The ship of my life may or may not be sailing on calm and amiable seas. The challenging days of my existence may or may not be bright and promising. Stormy or sunny days, glorious or lonely nights, I maintain an attitude of gratitude. If I insist on being pessimistic, there is always tomorrow. Today I am blessed. —Maya Angelou
This week, I decided to spend some time searching for gratitude. I tried to find some kind of silver lining to focus on during this time of crisis.
At first, I hesitated to do so. It felt wrong. There are so many people suffering right now – shouldn’t we be focusing on their plight? We should keep the severity in mind, and take whatever actions we can to support each other as best we can.
At the same time, it’s impossible to hold this crisis in our minds at all times. We all need a break. We need to breathe.
In particular, we have to make a conscious effort to try and restore some balance in our awareness. Just as negative thoughts compound in our minds, negative news compounds in our conversations.
My intention here is not to underplay the toll of this crisis. I believe its severity is overwhelmingly evident to all of us, regardless of my words. Further, I recognize the privilege I have to even be able to shelter in place, and to have the space and time to contemplate.
I’m writing this to share a few flickers of light I have glimpsed inside this seemingly endless tunnel. I hope it makes your journey a little less dark.
I’ve started going on walks around the neighborhood more often. On these walks, I find myself re-discovering familiar places as if they are brand new. The sidewalks and lawns are lined with the lush beauty of Spring bloom. The trees are filled with the the melody of birdsong. Without the cacophony of cars driving by at rapid pace, I felt like this was the first time I had ever truly heard them.
This effect is being seen around the world too. The canals of Venice are crystal clear for the first time in ages. The air quality in Los Angeles and other cities has gone from among the worst to the best in the world. These are of course a result of an extreme situation amid lockdowns and sheltering, but it does give us a glimpse of what’s possible when we limit our footprint on this planet.
There is a surprising comfort that arises from having this crisis be global, rather than regional. It gives us a sense of community, knowing that everyone around the world is struggling with this with us. For many, there has never been an event in our lifetimes that has united the global population in this way. Somewhere, hidden in the depths of cruelty in the scale of this crisis, there is beauty in the realization that we are all connected in this.
The more we pull on that thread, the more we come to realize we were always connected.
I think an important output is the general awareness of what remote work is all about. Many companies are now being thrust into it, and are figuring out how to adapt. I believe this is a long-term positive outcome, for a number of reasons.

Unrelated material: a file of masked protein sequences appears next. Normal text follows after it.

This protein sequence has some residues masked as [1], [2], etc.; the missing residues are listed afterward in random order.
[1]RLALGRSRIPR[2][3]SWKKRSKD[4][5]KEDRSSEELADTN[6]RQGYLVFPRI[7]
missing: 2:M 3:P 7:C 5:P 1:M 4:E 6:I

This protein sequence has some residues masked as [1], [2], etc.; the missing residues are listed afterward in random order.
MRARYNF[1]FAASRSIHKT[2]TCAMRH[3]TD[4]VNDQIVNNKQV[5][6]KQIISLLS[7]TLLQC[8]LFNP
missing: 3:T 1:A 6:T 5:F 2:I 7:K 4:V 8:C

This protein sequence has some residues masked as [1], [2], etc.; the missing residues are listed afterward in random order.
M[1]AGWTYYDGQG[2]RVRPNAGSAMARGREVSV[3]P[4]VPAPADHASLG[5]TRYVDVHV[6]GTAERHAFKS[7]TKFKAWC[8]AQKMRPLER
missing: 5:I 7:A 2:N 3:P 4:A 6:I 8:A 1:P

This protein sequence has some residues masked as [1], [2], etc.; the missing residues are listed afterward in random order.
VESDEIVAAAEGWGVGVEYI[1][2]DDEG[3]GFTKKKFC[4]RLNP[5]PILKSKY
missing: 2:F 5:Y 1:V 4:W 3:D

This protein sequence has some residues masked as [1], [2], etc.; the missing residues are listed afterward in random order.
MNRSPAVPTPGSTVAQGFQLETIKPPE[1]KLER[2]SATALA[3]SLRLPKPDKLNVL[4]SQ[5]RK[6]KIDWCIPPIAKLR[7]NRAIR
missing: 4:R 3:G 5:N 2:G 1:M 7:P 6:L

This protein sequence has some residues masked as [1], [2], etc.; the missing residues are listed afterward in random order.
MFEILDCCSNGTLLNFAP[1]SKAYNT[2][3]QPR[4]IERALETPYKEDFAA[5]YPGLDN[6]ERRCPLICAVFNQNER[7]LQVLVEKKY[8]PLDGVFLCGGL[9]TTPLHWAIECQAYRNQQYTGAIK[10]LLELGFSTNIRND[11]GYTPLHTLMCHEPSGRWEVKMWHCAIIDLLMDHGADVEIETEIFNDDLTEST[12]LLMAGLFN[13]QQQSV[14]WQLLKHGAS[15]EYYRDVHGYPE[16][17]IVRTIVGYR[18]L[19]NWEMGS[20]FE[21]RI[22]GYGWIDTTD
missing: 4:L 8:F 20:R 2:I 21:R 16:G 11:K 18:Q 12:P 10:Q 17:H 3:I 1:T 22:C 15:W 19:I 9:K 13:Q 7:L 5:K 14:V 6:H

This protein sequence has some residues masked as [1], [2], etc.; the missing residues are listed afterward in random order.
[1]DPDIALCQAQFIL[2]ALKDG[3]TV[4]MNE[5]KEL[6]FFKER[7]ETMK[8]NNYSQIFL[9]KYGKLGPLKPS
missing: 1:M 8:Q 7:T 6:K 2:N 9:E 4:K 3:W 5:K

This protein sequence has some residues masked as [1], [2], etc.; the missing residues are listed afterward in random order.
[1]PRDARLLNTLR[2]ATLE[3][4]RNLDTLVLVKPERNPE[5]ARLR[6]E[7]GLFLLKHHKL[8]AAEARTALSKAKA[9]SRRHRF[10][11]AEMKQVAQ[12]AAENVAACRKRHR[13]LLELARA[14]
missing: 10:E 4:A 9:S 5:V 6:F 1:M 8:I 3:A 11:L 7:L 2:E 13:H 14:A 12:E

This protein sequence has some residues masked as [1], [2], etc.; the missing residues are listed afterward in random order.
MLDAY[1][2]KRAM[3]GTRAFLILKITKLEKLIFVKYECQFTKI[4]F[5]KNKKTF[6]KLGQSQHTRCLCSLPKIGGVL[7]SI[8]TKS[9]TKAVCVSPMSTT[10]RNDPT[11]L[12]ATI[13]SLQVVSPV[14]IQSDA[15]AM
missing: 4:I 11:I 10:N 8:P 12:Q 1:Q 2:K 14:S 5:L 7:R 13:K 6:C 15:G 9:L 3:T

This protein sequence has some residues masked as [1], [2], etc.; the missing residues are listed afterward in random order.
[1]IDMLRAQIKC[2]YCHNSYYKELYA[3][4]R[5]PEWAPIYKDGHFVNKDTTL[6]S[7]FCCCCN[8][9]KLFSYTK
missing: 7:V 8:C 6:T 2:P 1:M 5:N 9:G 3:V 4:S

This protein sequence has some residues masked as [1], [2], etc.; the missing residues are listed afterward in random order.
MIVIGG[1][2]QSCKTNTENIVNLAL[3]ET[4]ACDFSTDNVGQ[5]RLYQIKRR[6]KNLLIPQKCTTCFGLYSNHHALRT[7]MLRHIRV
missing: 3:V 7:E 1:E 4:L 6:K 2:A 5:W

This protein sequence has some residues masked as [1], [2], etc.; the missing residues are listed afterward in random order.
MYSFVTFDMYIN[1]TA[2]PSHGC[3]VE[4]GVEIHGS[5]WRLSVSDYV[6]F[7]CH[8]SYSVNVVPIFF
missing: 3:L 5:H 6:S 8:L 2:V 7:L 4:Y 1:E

Firstly, it’s worth noting that the lifestyles many are struggling with now are ones that working mothers have already been dealing with for a very long time. There is a kind of humble recognition of their struggles that will hopefully come out of this. I don’t expect their lives will suddenly get easier, but at the very minimum, I hope they are given more respect for their sacrifices (the same way we are now seeing “essential workers” receive), which may lead to more understanding and better support.
More broadly, I believe remote work allows for a number of lifestyle improvements. I won’t go into all the reasons why remote work is great (there are countless other resources on that) – instead I will simply say that it is good to know more people will have a choice. Companies can choose what balance of remote and in-person work makes sense, and individuals can do the same. Lastly, I am hopeful that by being forced to manage remote teams, managers will finally move on from the approach of measuring their teams based on how many hours they sit at a desk.
In general, rather than triggering major new changes, it’s likely that this crisis will accelerate trends that were already happening.
For many, life tends to be lived on automatic mode: The jobs we work, the food we eat, the shows we watch, the people we spend time with. It’s not uncommon for people to find themselves living a life they never chose.
In every crisis lies an opportunity, and this is no exception. The extra time at home comes with a chance to re-evaluate these decisions.
It may well be that after some contemplation, you still end up choosing the life you have today. Alternatively, you may decide you need to make some changes, but not right now.
Regardless of what the output of your reflection is, the key is intentionality. It’s not about what you do, it’s making sure you choose to do it.
If you made it this far, perhaps you’re motivated for a brief gratitude exercise of your own:
Close your eyes, and think about one thing you’re truly grateful for right now.
Take a few deep breaths.
The more you breathe, the more you’ll see.